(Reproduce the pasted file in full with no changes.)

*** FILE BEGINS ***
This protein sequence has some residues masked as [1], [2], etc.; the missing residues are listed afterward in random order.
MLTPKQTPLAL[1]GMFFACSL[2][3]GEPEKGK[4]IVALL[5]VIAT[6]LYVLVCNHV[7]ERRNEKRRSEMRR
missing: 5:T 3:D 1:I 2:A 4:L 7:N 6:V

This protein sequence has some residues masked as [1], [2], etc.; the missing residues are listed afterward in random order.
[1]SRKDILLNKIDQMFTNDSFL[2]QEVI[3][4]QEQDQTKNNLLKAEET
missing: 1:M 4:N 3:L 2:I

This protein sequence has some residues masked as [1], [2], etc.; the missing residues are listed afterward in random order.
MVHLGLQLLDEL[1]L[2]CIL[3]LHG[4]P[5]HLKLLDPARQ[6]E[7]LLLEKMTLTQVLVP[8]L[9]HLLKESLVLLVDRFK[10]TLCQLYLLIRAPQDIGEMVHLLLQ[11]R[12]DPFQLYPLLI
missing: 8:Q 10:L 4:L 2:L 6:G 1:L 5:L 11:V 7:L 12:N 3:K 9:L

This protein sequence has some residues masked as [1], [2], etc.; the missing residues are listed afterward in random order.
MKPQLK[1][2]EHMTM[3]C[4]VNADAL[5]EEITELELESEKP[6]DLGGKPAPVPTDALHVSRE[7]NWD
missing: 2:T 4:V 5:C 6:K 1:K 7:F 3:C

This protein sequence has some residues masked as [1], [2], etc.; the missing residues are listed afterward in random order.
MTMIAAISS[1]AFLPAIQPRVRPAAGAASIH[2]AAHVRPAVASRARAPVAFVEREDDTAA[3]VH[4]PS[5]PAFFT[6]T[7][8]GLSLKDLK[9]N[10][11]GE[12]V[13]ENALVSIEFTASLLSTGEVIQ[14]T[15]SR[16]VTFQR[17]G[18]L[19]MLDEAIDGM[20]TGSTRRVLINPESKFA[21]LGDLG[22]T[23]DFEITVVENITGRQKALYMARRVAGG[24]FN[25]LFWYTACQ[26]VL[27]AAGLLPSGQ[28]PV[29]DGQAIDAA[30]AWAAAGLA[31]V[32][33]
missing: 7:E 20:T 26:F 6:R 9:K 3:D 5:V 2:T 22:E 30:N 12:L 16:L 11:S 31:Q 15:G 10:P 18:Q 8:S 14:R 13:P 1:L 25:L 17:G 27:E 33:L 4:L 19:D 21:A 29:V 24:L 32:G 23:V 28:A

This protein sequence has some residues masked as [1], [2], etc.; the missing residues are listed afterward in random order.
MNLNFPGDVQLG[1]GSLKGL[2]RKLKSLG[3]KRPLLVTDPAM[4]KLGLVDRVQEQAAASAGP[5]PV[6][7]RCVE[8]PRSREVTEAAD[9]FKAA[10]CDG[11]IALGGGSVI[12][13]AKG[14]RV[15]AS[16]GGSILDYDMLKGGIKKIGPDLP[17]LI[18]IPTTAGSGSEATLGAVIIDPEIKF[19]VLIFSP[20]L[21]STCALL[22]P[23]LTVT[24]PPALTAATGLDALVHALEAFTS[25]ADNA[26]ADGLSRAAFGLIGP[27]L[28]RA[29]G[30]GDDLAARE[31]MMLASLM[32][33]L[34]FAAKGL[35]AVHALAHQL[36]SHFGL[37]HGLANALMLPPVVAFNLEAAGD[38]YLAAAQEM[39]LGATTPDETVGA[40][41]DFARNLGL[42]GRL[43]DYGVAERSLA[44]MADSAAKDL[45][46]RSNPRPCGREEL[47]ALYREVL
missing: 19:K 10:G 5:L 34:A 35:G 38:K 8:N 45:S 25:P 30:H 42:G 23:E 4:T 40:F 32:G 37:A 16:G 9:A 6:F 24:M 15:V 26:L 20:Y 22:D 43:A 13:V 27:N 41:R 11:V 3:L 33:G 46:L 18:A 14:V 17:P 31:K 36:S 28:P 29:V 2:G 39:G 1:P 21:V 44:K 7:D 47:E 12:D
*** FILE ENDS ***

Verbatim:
This protein sequence has some residues masked as [1], [2], etc.; the missing residues are listed afterward in random order.
MLTPKQTPLAL[1]GMFFACSL[2][3]GEPEKGK[4]IVALL[5]VIAT[6]LYVLVCNHV[7]ERRNEKRRSEMRR
missing: 5:T 3:D 1:I 2:A 4:L 7:N 6:V

This protein sequence has some residues masked as [1], [2], etc.; the missing residues are listed afterward in random order.
[1]SRKDILLNKIDQMFTNDSFL[2]QEVI[3][4]QEQDQTKNNLLKAEET
missing: 1:M 4:N 3:L 2:I

This protein sequence has some residues masked as [1], [2], etc.; the missing residues are listed afterward in random order.
MVHLGLQLLDEL[1]L[2]CIL[3]LHG[4]P[5]HLKLLDPARQ[6]E[7]LLLEKMTLTQVLVP[8]L[9]HLLKESLVLLVDRFK[10]TLCQLYLLIRAPQDIGEMVHLLLQ[11]R[12]DPFQLYPLLI
missing: 8:Q 10:L 4:L 2:L 6:G 1:L 5:L 11:V 7:L 12:N 3:K 9:L

This protein sequence has some residues masked as [1], [2], etc.; the missing residues are listed afterward in random order.
MKPQLK[1][2]EHMTM[3]C[4]VNADAL[5]EEITELELESEKP[6]DLGGKPAPVPTDALHVSRE[7]NWD
missing: 2:T 4:V 5:C 6:K 1:K 7:F 3:C

This protein sequence has some residues masked as [1], [2], etc.; the missing residues are listed afterward in random order.
MTMIAAISS[1]AFLPAIQPRVRPAAGAASIH[2]AAHVRPAVASRARAPVAFVEREDDTAA[3]VH[4]PS[5]PAFFT[6]T[7][8]GLSLKDLK[9]N[10][11]GE[12]V[13]ENALVSIEFTASLLSTGEVIQ[14]T[15]SR[16]VTFQR[17]G[18]L[19]MLDEAIDGM[20]TGSTRRVLINPESKFA[21]LGDLG[22]T[23]DFEITVVENITGRQKALYMARRVAGG[24]FN[25]LFWYTACQ[26]VL[27]AAGLLPSGQ[28]PV[29]DGQAIDAA[30]AWAAAGLA[31]V[32][33]
missing: 7:E 20:T 26:F 6:R 9:K 3:D 5:V 2:T 22:E 30:N 12:L 16:L 11:S 31:Q 15:G 10:P 18:Q 8:S 14:R 13:P 1:L 25:L 17:G 27:E 33:L 4:L 19:D 21:A 29:V 24:L 32:G 23:V 28:A

This protein sequence has some residues masked as [1], [2], etc.; the missing residues are listed afterward in random order.
MNLNFPGDVQLG[1]GSLKGL[2]RKLKSLG[3]KRPLLVTDPAM[4]KLGLVDRVQEQAAASAGP[5]PV[6][7]RCVE[8]PRSREVTEAAD[9]FKAA[10]CDG[11]IALGGGSVI[12][13]AKG[14]RV[15]AS[16]GGSILDYDMLKGGIKKIGPDLP[17]LI[18]IPTTAGSGSEATLGAVIIDPEIKF[19]VLIFSP[20]L[21]STCALL[22]P[23]LTVT[24]PPALTAATGLDALVHALEAFTS[25]ADNA[26]ADGLSRAAFGLIGP[27]L[28]RA[29]G[30]GDDLAARE[31]MMLASLM[32][33]L[34]FAAKGL[35]AVHALAHQL[36]SHFGL[37]HGLANALMLPPVVAFNLEAAGD[38]YLAAAQEM[39]LGATTPDETVGA[40][41]DFARNLGL[42]GRL[43]DYGVAERSLA[44]MADSAAKDL[45][46]RSNPRPCGREEL[47]ALYREVL
missing: 19:K 10:G 5:L 34:A 35:G 38:K 8:N 45:S 25:P 30:H 42:G 23:E 4:T 40:F 32:G 37:A 16:G 9:A 6:F 24:M 15:V 26:L 20:Y 22:D 43:A 13:V 27:N 41:R 11:V 3:L 33:G 46:L 18:A 14:V 17:P 31:K 36:S 28:P 29:V 2:G 39:G 1:P 21:V 44:K 7:D 47:E 12:D